Imagine you are on the short-list to become the chief executive of a bank. The interview is going well. It looks like you are their man. But then the conversation turns to rewards. The headhunter explains that you will be rewarded for increasing the bank’s price/book value. They give you a blank sheet of paper and ask you to write down how you would do this. What would you focus on?
Return on equity (RoE)? If you said RoE, you’ve failed the job interview. RoE as a measure has completely lost credibility, given that some very high RoE banks failed during the banking crisis. In fact, there is an inverse correlation between historic RoE and bank failure. Many of the lower RoE banks came through the banking crisis better. They had more conservative equity/total asset funding, while higher RoE banks did not reward shareholders because their business models were too risky.
RoE does not equal shareholder value. But what does then? The Bank of England and the Max Planck Institute of Berlin have done a detailed study on this, entitled “Taking uncertainty seriously”, which looks at the simple rules of thumb that helped predict which banks came through the crisis and which didn’t.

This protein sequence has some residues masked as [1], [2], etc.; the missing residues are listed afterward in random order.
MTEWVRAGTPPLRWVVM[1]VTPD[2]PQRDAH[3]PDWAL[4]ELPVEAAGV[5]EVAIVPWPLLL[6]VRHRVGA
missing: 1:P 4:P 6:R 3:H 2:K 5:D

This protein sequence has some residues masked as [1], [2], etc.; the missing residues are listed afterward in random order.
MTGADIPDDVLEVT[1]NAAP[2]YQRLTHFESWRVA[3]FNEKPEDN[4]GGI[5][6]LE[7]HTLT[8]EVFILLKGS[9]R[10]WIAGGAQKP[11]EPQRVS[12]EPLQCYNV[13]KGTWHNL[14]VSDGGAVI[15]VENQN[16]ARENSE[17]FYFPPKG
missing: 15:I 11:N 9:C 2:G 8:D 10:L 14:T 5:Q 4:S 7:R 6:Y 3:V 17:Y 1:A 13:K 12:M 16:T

Inspired by this, we decided to look at successful banks across the world, to see what they are doing right. We then formalised this into a kind of Piotroski score for banks that we have just launched called Lafferty Bank Quality Ratings (LBQR).
The 15 criteria used to determine a bank’s quality rating are both quantitative and qualitative and were arrived at after extensive interviews with senior bankers, regulators and investors around the world. These include return on assets, equity capital and deposit funding, as well as strategy, culture, customer satisfaction and management experience. The resulting score is then translated into star-ratings – ranging from five for the best banks to one for those at the other end of the scale.
The results of our first 100 ratings of the largest banks by stock market capitalisation across the globe are fascinating and include:
- The best banks are focused on retail or corporate banking or a combination of both;
- There are many different successful banking models – but unfocused universal banking is not one of them;
- Most of the best banks come from emerging markets like South Africa, Singapore/Malaysia, and India – and many are relatively young;
- High-rating European and US banks are few but include Handelsbanken and Swedbank from Sweden, TSB from the UK, and Discover from the US.
The LBQR bank quality rating scores banks for their ability to deliver sustainable returns. It does not rate debt instruments like the credit ratings of the likes of Moody’s, Standard and Poor’s and Fitch. It rates the quality of the bank. It is an ideal tool for boards of directors, regulators and others with exposure to banks.
|Barclays Africa||4 stars|
|BNY Mellon||3 stars|
|JP Morgan||3 stars|
|Deutsche Bank||2 stars|
|Goldman Sachs||2 stars|
For further information, visit bankqualityratings.lafferty.com